Suspecting an employee might have a potential alcohol or substance problem creates a difficult situation and one where you need to balance the needs of individual employees against the legal obligations of an employer, so here are our recommendations:
(1) Have a policy in place
You need to be clear about how you will handle issues regarding alcohol and/or substance use/misuse so make sure that you have a current and valid HR policy in place for this – it’s surprising how many employers don’t have one because they don’t expect it to affect their workplace.
(2) Act promptly
Usually there are signals which have prompted concern regarding a particular employee, such as poor performance, poor time-keeping, “unusual” behaviour (i.e. not usual for the employee in question) and even changes in physical appearance. This should both prompt and provide an opportunity for an initial private discussion with the employee concerned.
Whether it is a potential general performance concern or one related to alcohol and/or substances tackle the issue quickly by scheduling an early meeting. However, if alcohol and/or substance problems are suspected the legal obligations as an employer, including health and safety, mean you must act very quickly because the employee could be causing harm to themselves and be a potential risk within the practice to colleagues and patients.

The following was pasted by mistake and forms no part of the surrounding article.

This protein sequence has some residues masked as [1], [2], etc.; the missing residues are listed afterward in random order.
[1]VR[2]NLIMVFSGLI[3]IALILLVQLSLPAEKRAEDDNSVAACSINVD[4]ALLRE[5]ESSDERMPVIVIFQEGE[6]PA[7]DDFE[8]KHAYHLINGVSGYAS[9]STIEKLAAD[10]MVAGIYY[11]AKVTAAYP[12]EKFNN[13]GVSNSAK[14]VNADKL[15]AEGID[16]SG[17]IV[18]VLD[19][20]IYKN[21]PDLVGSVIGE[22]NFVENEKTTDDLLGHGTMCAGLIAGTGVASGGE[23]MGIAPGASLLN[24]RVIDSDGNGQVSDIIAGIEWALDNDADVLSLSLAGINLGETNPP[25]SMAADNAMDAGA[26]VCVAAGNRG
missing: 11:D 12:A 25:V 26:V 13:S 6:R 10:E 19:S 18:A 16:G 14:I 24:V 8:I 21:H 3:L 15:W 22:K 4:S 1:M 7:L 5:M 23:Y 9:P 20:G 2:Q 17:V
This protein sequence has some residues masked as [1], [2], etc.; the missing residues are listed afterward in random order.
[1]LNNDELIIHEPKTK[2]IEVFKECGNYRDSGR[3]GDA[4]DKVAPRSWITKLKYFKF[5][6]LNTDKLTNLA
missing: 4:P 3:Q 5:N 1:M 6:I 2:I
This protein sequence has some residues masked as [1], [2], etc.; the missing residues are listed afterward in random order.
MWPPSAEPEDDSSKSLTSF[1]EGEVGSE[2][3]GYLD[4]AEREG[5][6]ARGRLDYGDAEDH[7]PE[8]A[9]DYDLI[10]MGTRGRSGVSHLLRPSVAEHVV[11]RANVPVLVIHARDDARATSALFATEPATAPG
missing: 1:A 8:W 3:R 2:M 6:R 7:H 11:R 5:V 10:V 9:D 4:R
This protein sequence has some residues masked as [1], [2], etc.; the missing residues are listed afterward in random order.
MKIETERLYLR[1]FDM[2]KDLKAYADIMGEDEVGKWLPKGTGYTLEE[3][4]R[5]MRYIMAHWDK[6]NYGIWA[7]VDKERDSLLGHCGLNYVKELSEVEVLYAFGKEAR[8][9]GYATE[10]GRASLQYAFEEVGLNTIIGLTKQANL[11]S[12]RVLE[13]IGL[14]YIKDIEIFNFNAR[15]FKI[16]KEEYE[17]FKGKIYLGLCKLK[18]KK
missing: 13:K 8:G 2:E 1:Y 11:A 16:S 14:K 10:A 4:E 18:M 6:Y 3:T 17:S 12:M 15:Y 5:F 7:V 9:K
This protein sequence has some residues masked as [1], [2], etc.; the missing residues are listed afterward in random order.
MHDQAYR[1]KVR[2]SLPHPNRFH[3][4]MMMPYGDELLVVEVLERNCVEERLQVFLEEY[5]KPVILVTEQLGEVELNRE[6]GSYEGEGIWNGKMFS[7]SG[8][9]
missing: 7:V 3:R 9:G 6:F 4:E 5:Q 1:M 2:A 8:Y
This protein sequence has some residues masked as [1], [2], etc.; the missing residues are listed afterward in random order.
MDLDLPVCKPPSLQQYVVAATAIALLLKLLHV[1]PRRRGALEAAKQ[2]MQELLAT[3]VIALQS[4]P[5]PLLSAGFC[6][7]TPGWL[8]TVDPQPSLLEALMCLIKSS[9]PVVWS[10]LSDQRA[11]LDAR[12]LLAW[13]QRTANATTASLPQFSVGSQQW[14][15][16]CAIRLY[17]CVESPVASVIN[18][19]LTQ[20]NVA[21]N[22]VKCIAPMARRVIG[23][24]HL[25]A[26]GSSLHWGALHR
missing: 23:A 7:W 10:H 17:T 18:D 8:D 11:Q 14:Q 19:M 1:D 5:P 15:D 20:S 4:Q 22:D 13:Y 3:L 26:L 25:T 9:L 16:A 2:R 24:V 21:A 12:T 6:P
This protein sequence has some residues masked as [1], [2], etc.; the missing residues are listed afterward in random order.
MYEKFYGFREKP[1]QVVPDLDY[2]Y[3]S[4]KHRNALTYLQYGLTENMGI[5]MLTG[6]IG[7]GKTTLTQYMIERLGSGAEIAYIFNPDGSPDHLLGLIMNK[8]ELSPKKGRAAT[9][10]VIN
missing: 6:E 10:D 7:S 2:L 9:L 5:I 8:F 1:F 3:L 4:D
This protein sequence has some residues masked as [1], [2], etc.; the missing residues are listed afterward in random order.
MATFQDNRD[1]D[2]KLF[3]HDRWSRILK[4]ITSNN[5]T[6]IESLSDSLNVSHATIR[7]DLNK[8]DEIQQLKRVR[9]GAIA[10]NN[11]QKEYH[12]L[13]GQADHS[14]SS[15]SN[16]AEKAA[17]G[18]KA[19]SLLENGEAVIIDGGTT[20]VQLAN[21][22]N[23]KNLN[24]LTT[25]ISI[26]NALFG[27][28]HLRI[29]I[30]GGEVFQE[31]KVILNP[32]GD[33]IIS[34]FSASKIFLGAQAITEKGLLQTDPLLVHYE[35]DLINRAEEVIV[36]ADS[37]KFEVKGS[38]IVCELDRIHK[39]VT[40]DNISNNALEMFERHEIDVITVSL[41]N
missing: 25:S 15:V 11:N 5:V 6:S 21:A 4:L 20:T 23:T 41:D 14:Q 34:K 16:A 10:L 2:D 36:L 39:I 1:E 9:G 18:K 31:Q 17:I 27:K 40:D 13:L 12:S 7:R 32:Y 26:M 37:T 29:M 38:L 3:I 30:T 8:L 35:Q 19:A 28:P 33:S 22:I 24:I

(3) Act fairly – never jump to conclusions
There are various reasons why an employee may appear to be under the influence of alcohol (e.g. slurring). This could include an illness or because they’ve been prescribed new medication, so don’t jump to conclusions and assume you know what the problem is. Instead, make sure that the employee has the opportunity to openly discuss all and any issues which relate to their work performance, including personal concerns, at your scheduled meeting.
(4) Offer support
If the employee admits to having an issue with alcohol and/or substances, then you should encourage them to get help and signpost them to any relevant available professional support, such as www.drinkaware.co.uk for alcohol issues.
On the other hand, if the employee does not believe there that are any alcohol or substance issues but you reasonably feel otherwise, then consider arranging for the employee to see a relevant professional, such an occupational advisor, for examination – check your sickness/absence policy.
(5) Sickness/Absence Policy
Remember that an employee who has issues because of alcohol and/or substance abuse must be treated in the same way as any other employee suffering from an illness, so make sure you follow your own policies and procedures.
Finally, encourage other employees to raise concerns regarding colleagues by acting promptly and professionally, following your own policies and procedures and acting in the best interests of the relevant employees.